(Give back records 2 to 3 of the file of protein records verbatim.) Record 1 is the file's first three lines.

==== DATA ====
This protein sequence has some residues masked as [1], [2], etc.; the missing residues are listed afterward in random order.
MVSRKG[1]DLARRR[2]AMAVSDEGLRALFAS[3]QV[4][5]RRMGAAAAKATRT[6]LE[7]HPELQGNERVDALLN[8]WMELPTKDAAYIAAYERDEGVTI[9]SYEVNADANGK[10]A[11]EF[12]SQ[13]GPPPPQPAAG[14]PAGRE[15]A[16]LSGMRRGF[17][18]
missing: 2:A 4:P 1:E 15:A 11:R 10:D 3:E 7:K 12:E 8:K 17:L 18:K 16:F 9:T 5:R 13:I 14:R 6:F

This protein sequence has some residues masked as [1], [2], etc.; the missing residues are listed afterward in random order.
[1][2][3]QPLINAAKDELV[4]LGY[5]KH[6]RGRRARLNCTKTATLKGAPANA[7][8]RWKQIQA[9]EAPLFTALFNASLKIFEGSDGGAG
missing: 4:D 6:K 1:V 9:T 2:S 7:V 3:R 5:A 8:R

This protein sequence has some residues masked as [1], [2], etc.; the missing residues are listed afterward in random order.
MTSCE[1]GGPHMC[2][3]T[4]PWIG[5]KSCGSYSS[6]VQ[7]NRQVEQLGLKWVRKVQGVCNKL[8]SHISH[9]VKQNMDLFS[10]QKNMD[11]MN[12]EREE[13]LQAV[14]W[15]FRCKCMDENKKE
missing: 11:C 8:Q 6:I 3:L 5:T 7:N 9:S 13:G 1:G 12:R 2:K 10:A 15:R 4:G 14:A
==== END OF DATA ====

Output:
This protein sequence has some residues masked as [1], [2], etc.; the missing residues are listed afterward in random order.
[1][2][3]QPLINAAKDELV[4]LGY[5]KH[6]RGRRARLNCTKTATLKGAPANA[7][8]RWKQIQA[9]EAPLFTALFNASLKIFEGSDGGAG
missing: 4:D 6:K 1:V 9:T 2:S 7:V 3:R 5:A 8:R

This protein sequence has some residues masked as [1], [2], etc.; the missing residues are listed afterward in random order.
MTSCE[1]GGPHMC[2][3]T[4]PWIG[5]KSCGSYSS[6]VQ[7]NRQVEQLGLKWVRKVQGVCNKL[8]SHISH[9]VKQNMDLFS[10]QKNMD[11]MN[12]EREE[13]LQAV[14]W[15]FRCKCMDENKKE
missing: 11:C 8:Q 6:I 3:L 5:T 7:N 9:S 13:G 1:G 12:R 2:K 10:A 15:R 4:G 14:A